Our current monthly bill after 7 years now $52 a month.
We've only had our insurance for 2.5 years now, but with a wellness rider and $0 deductible, our bill is $53/mo. We get $200+ back per year for shots, checkups, preventatives, etc, which means the effective cost is more like $35/mo. Explain to me how this is a bad deal.
Because each year they get older, the premium doubles sometimes triples.
MrKnight
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Re: Pet insurance for new puppy

Post by MrKnight »

Not sure why people are stuck in whether you are in average financially ahead it not by getting let insurance.

Would you avoid getting medical insurance on your child because you think that you're most likely to come ahead financially?

If euthanasia is out of the question, pet insurance is a fine choice.
lazydavid
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Re: Pet insurance for new puppy

Post by lazydavid »

maria00200 wrote:
lazydavid wrote:
Mr.BB wrote:Definitely get dog insurance but not just any insurance, it should be catastrophic insurance. You'll see some insurance companies advertise they pay for partial wellness program, shots, etc..

[...]

We have our insurance through Trupanion and when she was a puppy at 10 weeks old I got her the insurance
Just like people it's cheaper but when you get it when they're young. she was $38 a month that also included a $5 charge for a future hip dysplasia surgery. Our dog is a lab and they are prone to that condition later on in life. We also chose a $250 deductible.
Our current monthly bill after 7 years now $52 a month.
We've only had our insurance for 2.5 years now, but with a wellness rider and $0 deductible, our bill is $53/mo. We get $200+ back per year for shots, checkups, preventatives, etc, which means the effective cost is more like $35/mo. Explain to me how this is a bad deal.
Because each year they get older, the premium doubles sometimes triples.
My insurer doesn't increase rates due to animal age. Trupanion doesn't either. That's not to say that the rates can never go up, as they do in every industry. But when the increases do happen (we haven't seen one yet), they'll be across the board.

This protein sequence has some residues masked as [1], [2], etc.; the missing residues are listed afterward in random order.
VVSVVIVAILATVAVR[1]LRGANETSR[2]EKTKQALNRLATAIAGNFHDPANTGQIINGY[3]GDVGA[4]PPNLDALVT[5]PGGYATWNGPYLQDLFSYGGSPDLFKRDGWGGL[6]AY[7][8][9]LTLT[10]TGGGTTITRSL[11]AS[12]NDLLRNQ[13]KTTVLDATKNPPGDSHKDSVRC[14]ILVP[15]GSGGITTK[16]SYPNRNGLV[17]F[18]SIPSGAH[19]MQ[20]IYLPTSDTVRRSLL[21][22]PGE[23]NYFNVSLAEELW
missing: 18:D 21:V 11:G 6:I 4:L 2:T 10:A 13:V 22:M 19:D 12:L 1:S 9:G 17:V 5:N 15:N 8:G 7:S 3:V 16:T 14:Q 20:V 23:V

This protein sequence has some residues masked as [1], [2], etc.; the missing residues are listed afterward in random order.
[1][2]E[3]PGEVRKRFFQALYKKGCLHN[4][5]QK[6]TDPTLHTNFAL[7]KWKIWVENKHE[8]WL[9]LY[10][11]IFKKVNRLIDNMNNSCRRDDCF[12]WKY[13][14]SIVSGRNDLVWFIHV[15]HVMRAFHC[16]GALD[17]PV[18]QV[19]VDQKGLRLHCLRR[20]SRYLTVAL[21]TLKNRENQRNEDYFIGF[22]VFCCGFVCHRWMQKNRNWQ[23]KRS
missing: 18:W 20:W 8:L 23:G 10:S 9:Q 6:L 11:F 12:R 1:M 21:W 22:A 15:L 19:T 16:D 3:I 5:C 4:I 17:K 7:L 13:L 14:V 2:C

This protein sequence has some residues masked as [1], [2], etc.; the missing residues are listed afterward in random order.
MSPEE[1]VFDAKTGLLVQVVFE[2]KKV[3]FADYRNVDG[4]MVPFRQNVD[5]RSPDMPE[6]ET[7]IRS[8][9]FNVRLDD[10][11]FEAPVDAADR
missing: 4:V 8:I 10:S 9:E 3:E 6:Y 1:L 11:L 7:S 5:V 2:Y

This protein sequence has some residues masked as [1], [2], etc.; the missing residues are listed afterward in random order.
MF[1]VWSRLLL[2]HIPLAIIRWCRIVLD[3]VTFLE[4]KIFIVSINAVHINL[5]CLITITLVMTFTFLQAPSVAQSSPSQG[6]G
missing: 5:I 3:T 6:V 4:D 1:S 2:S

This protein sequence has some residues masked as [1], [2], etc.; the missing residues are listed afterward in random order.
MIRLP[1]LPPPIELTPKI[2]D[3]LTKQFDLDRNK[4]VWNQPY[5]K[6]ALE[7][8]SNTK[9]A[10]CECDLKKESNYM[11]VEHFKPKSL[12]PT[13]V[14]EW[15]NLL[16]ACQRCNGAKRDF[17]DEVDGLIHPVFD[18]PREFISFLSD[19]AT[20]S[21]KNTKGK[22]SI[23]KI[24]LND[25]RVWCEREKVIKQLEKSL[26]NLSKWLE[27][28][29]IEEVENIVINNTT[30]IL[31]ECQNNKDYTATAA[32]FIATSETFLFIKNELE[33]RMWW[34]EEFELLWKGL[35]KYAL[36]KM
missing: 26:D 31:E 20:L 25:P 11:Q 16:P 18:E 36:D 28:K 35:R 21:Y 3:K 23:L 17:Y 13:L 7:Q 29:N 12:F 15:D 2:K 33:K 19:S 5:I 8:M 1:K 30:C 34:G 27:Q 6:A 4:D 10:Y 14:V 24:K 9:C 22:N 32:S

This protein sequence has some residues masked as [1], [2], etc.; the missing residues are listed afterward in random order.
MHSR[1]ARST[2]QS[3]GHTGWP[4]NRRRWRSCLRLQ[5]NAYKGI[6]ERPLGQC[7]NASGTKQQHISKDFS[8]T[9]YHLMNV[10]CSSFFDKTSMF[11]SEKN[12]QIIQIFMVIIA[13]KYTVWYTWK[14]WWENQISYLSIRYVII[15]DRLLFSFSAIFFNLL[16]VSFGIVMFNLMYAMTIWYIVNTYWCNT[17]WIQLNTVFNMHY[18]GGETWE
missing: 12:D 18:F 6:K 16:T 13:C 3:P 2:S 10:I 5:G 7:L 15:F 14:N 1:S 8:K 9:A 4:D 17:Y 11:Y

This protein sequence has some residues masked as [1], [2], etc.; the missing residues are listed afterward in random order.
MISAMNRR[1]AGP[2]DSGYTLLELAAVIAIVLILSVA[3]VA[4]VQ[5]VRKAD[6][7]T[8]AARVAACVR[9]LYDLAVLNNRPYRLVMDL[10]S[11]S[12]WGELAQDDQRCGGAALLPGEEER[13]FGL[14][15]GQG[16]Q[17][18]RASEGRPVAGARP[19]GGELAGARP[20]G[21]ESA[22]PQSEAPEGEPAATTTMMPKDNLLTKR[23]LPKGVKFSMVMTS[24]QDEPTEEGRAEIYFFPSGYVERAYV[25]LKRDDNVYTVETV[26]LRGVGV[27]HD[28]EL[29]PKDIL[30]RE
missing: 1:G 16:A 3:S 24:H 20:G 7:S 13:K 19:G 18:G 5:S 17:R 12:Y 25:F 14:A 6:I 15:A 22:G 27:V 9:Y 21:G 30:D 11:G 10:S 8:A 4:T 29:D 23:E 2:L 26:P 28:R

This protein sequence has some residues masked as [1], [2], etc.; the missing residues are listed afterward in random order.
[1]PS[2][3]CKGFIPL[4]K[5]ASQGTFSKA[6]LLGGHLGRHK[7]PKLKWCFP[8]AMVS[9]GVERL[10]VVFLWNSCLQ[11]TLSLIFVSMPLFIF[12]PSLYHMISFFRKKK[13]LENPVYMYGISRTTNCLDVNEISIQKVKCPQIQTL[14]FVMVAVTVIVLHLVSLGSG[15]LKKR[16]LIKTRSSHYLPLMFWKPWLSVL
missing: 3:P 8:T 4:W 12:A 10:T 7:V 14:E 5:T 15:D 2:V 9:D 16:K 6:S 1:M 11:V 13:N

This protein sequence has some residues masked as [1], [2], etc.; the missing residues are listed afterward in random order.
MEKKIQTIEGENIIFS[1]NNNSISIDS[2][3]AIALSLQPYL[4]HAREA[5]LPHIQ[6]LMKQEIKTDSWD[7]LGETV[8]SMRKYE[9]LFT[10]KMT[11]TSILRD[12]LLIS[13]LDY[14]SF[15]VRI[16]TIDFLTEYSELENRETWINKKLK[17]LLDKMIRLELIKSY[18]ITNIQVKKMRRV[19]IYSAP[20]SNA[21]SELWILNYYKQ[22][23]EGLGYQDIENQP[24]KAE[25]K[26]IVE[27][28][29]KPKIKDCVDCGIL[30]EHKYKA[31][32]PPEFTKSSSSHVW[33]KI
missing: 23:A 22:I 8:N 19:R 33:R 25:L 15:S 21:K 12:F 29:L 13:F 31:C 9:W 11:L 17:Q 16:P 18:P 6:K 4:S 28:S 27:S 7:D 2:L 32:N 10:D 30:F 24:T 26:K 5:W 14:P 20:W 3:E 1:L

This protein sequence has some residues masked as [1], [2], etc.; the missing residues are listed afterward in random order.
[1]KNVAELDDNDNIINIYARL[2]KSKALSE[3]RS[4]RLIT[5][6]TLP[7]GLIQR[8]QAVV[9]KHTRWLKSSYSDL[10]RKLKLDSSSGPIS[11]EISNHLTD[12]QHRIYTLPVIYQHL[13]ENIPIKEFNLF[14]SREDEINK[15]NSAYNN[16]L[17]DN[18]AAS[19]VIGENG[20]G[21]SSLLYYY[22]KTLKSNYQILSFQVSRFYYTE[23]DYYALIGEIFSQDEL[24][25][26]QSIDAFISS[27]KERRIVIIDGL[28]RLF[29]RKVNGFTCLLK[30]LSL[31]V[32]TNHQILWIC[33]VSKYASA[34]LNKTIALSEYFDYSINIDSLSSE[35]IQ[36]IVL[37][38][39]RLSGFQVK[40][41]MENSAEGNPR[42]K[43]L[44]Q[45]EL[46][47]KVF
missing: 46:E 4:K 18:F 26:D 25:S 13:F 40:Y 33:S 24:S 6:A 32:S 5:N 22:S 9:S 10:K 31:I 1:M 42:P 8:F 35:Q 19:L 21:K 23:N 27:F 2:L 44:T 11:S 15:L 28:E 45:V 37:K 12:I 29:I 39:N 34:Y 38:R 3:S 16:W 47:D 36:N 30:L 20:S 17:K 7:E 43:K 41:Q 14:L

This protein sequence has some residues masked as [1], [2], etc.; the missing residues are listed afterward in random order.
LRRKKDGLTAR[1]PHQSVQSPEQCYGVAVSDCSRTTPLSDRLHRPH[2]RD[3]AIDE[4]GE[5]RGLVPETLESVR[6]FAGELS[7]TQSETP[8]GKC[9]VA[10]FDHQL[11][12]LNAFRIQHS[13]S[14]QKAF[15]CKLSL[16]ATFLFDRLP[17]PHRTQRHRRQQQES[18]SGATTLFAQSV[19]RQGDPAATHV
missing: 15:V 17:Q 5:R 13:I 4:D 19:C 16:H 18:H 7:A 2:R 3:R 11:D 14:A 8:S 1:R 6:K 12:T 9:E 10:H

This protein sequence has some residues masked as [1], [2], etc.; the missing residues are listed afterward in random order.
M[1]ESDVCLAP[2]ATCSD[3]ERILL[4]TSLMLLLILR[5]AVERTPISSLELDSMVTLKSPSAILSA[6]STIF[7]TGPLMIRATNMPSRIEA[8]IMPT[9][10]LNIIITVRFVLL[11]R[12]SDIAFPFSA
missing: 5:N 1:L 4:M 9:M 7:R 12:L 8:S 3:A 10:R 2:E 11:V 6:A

And I need to correct my previous statement. I do have a $250 deductible on the Major Medical side. But it's per year, not per incident, and mine is always satisfied by wellness care and medicine over and above the plan limits. I submit the receipts, and don't get reimbursed, but should she subsequently need treatment for something, I pay only the co-pay because I've already hit the deductible.
maria00200
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Re: Pet insurance for new puppy

Post by maria00200 »

lazydavid wrote:
maria00200 wrote:
lazydavid wrote:
Mr.BB wrote:Definitely get dog insurance but not just any insurance, it should be catastrophic insurance. You'll see some insurance companies advertise they pay for partial wellness program, shots, etc..

[...]

We have our insurance through Trupanion and when she was a puppy at 10 weeks old I got her the insurance
Just like people it's cheaper but when you get it when they're young. she was $38 a month that also included a $5 charge for a future hip dysplasia surgery. Our dog is a lab and they are prone to that condition later on in life. We also chose a $250 deductible.
Our current monthly bill after 7 years now $52 a month.
We've only had our insurance for 2.5 years now, but with a wellness rider and $0 deductible, our bill is $53/mo. We get $200+ back per year for shots, checkups, preventatives, etc, which means the effective cost is more like $35/mo. Explain to me how this is a bad deal.
Because each year they get older, the premium doubles sometimes triples.
My insurer doesn't increase rates due to animal age. Trupanion doesn't either. That's not to say that the rates can never go up, as they do in every industry. But when the increases do happen (we haven't seen one yet), they'll be across the board.

And I need to correct my previous statement. I do have a $250 deductible on the Major Medical side. But it's per year, not per incident, and mine is always satisfied by wellness care and medicine over and above the plan limits. I submit the receipts, and don't get reimbursed, but should she subsequently need treatment for something, I pay only the co-pay because I've already hit the deductible.
Can you tell me which company you are using? Every single one I researched told me the rates go up every year, especially when your pet gets older than 7.
lazydavid
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Re: Pet insurance for new puppy

Post by lazydavid »

maria00200 wrote: Can you tell me which company you are using? Every single one I researched told me the rates go up every year, especially when your pet gets older than 7.
Nationwide, formerly Veterinary Pet Insurance (VPI). Website is petinsurance.com